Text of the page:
“It is absolutely outrageous that the spiritual leader of 1.2 million Catholics world-wide would advocate violence against another human being.  That is a totally inappropriate message for him to deliver to his flock.”

Kathy Lynn, a life-long advocate for ending physical punishment for children, is the chair of the steering committee for Corinne’s Quest which is a campaign under First Call: BC Child and Youth Advocacy Coalition, a non-partisan coalition of organizations which advocates for improved policies and resources for children and youth.

Our initial response through social media was that it’s disappointing that a person of such influence would be so unaware of the research that absolutely proves hitting children always carries a risk factor. To date, 44 countries have prohibited physical punishment of children because the risks include higher rates of aggression, delinquency, mental health problems and lowered self-esteem. Canada is not on that list of countries.

The Pope should look to the existing research before speaking on the topic. Thankfully, his sex abuse commission criticized his comments saying “there is no place for physical discipline and that the panel would make recommendations to him about protecting kids from corporal punishment.”

One of our concerns is that people will heed the first incorrect statement and miss the second refuting the value of physical punishment of children.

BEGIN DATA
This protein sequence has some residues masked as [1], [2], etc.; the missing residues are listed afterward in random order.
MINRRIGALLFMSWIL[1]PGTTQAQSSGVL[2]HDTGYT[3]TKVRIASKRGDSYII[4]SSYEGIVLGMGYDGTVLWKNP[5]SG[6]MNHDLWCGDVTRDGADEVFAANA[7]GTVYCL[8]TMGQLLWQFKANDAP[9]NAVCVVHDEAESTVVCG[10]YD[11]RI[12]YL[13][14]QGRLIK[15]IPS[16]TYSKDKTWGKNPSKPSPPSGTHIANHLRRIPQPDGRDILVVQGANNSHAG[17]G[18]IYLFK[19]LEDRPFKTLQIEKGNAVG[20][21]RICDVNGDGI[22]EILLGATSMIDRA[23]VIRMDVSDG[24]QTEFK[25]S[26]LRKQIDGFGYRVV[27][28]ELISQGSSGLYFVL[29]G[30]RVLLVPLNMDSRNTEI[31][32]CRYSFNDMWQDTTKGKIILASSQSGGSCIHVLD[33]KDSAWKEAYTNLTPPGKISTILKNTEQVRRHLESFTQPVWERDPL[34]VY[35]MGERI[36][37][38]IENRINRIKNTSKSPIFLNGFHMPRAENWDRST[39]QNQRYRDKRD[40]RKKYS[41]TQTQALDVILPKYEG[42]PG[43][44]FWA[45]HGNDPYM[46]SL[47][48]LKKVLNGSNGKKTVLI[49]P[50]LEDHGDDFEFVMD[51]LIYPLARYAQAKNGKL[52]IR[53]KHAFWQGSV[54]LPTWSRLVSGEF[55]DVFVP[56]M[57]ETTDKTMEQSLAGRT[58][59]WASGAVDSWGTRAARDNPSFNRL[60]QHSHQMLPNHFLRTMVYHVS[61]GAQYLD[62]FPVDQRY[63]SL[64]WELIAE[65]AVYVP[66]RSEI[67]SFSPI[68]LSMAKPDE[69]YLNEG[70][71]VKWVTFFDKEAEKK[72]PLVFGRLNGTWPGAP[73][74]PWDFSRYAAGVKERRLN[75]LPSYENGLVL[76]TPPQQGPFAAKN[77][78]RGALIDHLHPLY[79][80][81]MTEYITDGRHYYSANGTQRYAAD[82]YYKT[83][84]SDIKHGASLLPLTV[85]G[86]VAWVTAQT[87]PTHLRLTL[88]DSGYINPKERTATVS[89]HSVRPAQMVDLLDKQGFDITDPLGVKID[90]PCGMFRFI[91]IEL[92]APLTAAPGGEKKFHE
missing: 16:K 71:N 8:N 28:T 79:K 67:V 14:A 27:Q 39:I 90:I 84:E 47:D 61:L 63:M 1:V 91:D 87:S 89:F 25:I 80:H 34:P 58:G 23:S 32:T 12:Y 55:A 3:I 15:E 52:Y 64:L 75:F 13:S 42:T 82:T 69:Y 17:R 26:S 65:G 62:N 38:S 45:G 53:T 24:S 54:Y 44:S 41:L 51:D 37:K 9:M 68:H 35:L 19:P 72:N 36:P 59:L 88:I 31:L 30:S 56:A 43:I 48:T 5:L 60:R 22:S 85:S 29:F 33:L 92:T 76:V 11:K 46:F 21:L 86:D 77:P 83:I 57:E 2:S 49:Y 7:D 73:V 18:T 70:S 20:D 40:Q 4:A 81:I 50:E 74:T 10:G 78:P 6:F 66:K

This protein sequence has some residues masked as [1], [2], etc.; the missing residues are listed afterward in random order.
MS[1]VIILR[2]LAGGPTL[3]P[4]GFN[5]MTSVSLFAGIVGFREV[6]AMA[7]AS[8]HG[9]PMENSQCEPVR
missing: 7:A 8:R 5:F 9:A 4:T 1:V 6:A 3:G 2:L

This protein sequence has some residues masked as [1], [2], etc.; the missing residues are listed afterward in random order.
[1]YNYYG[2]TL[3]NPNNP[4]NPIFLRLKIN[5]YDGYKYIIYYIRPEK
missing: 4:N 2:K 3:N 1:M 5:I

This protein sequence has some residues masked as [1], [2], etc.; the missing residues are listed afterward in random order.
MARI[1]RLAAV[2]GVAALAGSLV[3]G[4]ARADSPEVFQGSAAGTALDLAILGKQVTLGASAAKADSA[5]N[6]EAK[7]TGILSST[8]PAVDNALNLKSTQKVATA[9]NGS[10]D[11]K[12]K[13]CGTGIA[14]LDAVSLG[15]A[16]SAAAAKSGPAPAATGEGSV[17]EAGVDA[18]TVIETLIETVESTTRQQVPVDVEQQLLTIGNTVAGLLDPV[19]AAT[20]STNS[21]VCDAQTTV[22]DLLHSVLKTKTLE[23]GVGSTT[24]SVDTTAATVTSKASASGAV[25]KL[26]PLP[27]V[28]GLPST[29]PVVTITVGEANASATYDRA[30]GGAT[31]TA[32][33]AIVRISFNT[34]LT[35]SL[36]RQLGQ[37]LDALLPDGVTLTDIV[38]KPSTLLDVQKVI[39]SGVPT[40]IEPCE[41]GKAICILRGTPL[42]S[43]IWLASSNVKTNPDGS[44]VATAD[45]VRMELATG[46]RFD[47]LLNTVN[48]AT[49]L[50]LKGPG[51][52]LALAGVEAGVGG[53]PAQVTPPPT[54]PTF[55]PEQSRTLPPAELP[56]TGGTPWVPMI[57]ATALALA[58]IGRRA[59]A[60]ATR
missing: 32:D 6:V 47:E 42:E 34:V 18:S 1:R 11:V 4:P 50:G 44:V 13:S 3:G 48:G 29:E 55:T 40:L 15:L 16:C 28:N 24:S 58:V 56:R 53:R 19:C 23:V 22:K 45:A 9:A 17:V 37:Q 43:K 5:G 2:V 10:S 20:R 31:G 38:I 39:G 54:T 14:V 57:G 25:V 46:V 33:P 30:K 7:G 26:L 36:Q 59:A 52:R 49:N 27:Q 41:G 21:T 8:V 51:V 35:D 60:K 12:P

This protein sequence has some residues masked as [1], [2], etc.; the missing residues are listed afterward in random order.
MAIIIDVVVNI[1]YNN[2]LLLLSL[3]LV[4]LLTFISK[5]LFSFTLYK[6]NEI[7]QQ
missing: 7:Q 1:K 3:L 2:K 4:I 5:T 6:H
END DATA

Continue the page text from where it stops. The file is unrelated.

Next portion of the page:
As the Spiritual leader for one seventh of the world population, the Pope has a responsibility to check his facts and talk to his advisors before he advises parents on an important topic such as physical punishment of children.

 First Call expands its mandate with Corinne’s Quest – to end physical punishment of children in Canada

First Call has announced the affiliation of a new campaign focused on ending physical punishment of children.

Called Corinne’s Quest in honour of Corinne Robertshaw, a lawyer who dedicated the latter part of her life to this issue, the organization’s Mission Statement is “to promote the raising of children in a positive, non-violent manner and to press for repeal of Section 43 of the Criminal Code.

“We are absolutely delighted to have Corinne’s Quest join with us at First Call,” said First Call Executive Director Adrienne Montani.  “Their mandate nicely complements our other campaigns to the benefits of Canada’s youngest citizens, and they have assembled an impressive group of activists to their steering committee. Corrine’s Quest is destined to have a major impact on the lives of children in Canada.”

Kathy Lynn, a parenting speaker and lifelong advocate for ending physical punishment of children, chairs the Corinne’s Quest Steering Committee.  “We have a dynamic blend of members on our committee who are working in various fields of child services, plus a number of community leaders who are now retired.” Said Lynn.  “Watch out!  Those retired members have time on their hands and experience in their background, so as a group we believe we can move mountains.

Lynn points out that at various times in our history, Canadian laws have sanctioned hitting slaves, apprentices, prisoners, dogs, wives and children.

“Today in Canada, children are the only group left on that list.”

She said in addition to the repeal of Section 43, the group also intends to educate Canadians on the many progressive and effective non-violence ways parents can raise their children to be responsible self-disciplined adults.

“We are honoured to have an organization of the status of First Call accept us as a campaign under their wing,” said Lynn.  “They are the acknowledged leaders in pressing for the needs of children to have the first call on our country’s resources. We are delighted to join with the First Call family to improve the situation of children everywhere in Canada.

For further information or comment contact:

Adrienne Montani, Executive Director, First Call, 604-877-4932

Kathy Lynn, Chair, Corinne’s Quest, 604-258-9074